Ban Phue, Tham Erawan: Bolders Bizarre

March 9, 2005



Another day trip. This one began at 07:30. After staggering and swirling around town looking for the right bus station, on my third try, three motor bikes later, I found the 09:00 mini-bus to Ban Phue where I hop yet another motorbike to Bhu Prabat. (I may be an experienced traveler but my Thai is just good enough to get me into trouble on occasion.)

Bhu Prabat Historical Park. A peculiar mix of pre-historic cave paintings, bizarre geological formations and Buddhist shrines.

"The formations are a collection of balanced rocks, spires and whale-sized boulders with several shrines and three wat built in and around them."

"Most of the rock formations are featured in an enchanting local legend about a king, his stunningly beautiful daughter, a hermit, and a lovestruck prince from another kingdom. The most striking rock formation, a mushroom shaped outcropping with a shrine built into it, is said to be the tower where the beautiful princess was forced to live by her overprotective father."

The trails here are very well marked; I made the circuit in about an hour and a half. But I was reluctant to leave such an impressive array of boulders.

Tham Erawan. One motorbike, and two local buses through mountain villages and towns. Children returning home from school and cheerful Thai ladies returning from the market. They all smile at the "falang" (foreigner) and on occasion I hear a quiet "law" (handsome). I love this country.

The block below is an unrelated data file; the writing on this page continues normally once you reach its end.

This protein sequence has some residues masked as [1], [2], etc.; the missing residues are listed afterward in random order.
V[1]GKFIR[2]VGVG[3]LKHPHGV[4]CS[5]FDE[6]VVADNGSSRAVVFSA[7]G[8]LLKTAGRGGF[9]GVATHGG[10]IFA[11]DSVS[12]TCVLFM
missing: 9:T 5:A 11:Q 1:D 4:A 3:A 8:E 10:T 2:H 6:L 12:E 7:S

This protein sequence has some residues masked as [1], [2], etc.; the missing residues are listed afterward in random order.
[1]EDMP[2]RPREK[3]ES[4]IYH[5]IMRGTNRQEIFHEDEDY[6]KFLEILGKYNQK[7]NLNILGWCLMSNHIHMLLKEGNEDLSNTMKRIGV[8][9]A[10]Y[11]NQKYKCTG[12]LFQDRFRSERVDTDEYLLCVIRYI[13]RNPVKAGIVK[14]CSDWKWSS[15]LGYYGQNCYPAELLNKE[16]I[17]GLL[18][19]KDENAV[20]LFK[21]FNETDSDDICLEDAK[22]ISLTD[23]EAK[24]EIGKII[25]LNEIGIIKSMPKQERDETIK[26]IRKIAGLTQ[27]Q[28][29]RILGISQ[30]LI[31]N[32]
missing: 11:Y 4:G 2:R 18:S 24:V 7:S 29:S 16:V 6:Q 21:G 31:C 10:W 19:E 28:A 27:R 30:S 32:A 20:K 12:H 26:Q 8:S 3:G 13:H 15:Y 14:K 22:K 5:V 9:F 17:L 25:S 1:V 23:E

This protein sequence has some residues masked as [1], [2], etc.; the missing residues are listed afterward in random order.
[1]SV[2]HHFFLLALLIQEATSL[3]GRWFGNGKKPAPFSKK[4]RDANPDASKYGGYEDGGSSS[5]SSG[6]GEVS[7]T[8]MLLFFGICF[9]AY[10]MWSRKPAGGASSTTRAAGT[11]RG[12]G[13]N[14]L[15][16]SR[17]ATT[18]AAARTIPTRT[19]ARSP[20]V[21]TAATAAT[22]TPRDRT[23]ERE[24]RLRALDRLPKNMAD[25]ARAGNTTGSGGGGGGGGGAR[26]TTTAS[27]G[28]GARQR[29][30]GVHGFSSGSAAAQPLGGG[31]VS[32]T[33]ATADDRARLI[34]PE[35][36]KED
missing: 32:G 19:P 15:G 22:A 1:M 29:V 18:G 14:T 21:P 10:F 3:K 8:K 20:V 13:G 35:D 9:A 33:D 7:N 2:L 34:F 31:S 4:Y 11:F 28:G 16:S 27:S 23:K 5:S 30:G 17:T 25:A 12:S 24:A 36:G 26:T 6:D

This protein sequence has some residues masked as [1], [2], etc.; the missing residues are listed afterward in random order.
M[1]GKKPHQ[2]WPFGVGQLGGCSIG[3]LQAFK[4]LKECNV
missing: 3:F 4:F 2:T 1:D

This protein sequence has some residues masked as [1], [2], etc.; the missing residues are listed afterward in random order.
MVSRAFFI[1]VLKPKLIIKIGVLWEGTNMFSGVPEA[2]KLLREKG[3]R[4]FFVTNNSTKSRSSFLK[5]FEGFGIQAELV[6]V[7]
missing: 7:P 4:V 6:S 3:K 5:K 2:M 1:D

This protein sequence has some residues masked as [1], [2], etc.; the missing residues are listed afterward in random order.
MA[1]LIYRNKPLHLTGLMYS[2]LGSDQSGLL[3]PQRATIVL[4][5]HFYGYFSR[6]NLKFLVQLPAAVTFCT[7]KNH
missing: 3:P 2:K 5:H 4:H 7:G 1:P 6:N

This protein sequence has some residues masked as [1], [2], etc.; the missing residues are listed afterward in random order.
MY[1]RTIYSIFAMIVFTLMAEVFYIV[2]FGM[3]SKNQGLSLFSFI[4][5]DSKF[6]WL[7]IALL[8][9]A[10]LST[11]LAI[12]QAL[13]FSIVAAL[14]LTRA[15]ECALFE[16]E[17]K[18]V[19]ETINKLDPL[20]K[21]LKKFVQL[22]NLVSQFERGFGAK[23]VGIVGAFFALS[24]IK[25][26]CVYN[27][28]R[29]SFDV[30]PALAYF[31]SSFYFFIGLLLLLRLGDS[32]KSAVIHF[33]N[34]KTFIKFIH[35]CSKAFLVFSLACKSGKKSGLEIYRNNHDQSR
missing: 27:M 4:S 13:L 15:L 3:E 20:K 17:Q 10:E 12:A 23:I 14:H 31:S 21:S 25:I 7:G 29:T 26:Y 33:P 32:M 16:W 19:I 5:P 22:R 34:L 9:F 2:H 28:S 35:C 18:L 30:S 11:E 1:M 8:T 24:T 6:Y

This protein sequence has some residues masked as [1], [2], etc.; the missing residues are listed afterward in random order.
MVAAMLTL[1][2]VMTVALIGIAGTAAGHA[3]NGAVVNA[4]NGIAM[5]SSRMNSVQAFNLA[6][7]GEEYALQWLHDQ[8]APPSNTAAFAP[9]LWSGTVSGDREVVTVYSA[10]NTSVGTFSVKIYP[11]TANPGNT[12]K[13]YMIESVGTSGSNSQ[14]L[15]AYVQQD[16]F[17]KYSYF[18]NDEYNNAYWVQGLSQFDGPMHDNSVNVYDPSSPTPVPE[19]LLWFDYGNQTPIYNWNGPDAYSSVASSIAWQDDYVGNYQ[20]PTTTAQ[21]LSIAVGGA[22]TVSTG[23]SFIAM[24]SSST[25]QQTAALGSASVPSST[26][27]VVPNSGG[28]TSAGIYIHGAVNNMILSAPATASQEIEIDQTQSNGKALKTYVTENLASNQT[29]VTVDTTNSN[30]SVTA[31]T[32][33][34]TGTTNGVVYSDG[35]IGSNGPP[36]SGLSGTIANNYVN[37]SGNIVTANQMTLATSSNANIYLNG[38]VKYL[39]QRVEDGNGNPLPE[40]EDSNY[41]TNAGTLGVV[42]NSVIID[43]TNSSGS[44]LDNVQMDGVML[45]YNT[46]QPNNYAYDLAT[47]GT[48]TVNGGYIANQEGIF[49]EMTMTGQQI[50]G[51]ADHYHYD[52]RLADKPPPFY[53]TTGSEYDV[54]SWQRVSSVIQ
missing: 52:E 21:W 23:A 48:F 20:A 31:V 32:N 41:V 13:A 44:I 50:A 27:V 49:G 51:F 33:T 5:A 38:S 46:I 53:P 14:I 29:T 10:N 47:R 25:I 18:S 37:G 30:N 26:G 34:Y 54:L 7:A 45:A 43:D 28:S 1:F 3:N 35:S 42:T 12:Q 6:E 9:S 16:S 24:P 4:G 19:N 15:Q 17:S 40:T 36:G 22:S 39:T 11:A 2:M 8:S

Tham Erawan is a "large cave shrine high up the side of a limestone mountain. A huge seated Buddha in the cave can be seen gazing out over the plains."

The guidebook fails to mention that the climb up the mountain is about 400 stairs to the Buddha and another 200 from the Buddha, into and through the dimly lit cave to the other side of the mountain. "Mai pen rai." No problem. It was worth every step. The monk gave me his blessing and a "traditional" plastic wrist band. And the view from the mountain top was .... Whew. I'm tired. I don't have any words left.

Again. No buses. Another hitchhike, this time with a group of Thai guys. After a two-hour, slightly cramped ride back to Udon, again with a smile, they dropped me at the door of my hotel.

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